When news spread today that the Washington Department of Fish and Wildlife planned to kill an entire pack of wolves in Northeastern Washington on account of cattle depredations, the story was presented as one of wildlife agencies facing off against environmentalists.
“By no stretch of the imagination can killing 12 percent of the state’s tiny population of 90 wolves be consistent with recovery,” said Amaroq Weiss, of the Center for Biological Diversity, told the Associated Press Thursday. Weiss correctly noted that the cattle that the wolves had killed were grazing on public land in well-known wolf habitat, a veritable trap to get wolves in trouble.
But a slate of conservation groups are pushing back on that narrative, supporting the removal of the wolves and citing what they say is a sad fact of wolves on the landscape: When they start killing livestock, it’s not a matter of if they’ll be killed, but who will be doing the killing. They fear that if wolves who have learned to hunt livestock are left unaddressed, ranchers will take things into their own hands and poach them. It’s a practice known as “shoot, shovel, and shut up,” and it’s a well known reality in rural corners of the West.
The pack in question carries the improbable name of the Profanity Peak Pack. Wildlife officials believe the pack has killed or injured as many as 11 cattle this summer in repeated attacks on the herd. In a joint statement release on Tuesday, Conservation Northwest, Wolf Haven International, Defenders of Wildlife and the Humane Society of the United States called the removal of the pack “deeply regrettable” but nonetheless justified.
“We remain steadfast that our important goals remain the long-term recovery and public acceptance of wolves in our state alongside thriving rural communities,” the groups said in the statment. “In the meantime, we ask our community and the citizens of Washington State and beyond to engage in respectful and civil dialogue as we work through these challenging events. We believe that ultimately we can create conditions where everyone’s values are respected and the needs of wildlife, wildlife advocates, and rural communities are met.”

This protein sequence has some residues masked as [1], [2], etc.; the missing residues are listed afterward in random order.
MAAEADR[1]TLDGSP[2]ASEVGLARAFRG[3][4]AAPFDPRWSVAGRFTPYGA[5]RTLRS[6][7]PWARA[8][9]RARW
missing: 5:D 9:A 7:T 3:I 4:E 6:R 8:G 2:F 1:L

Chase Gunnell, a spokesman with Conservation Northwest, laid out for Seattle Weekly his group’s thinking.
Gunnell argues that the killing of the pack—which number 11 wolves—is a necessary evil that will help keep ranchers on board with overall wolf recovery efforts in the state.
“Many of the ranchers we work with or talk to and sit at the table with, they come from a perspective of being on the landscape for decades. This is a new challenge for them, and we want to help them to work through that,” he says. “We don’t want this to be an insurmountable thing.”
The goal, Gunnell says, is to foster a level of tolerance for wolves among ranchers.
“If you don’t have that tolerance for these creatures, that recovery is jeopardized in the long run,” he says, adding that “poaching is a huge part” of that.
The removal of the pack is being done in accordance with wolf removal protocol established in the wolf management plan, which Conservation Northwest was a party in crafting.
That protocol and plan must remain legitimate if ranchers are to remain on board, Gunnell says.
The protocol will get an examination this winter following the end of grazing season; it’s too early to say whether Conservation Northwest will pursue changes to the protocol, Gunnell says.
According to a WDFW email sent to stakeholders on Thursday afternoon, six of the 11 wolves have already been killed. The removal operation is ongoing.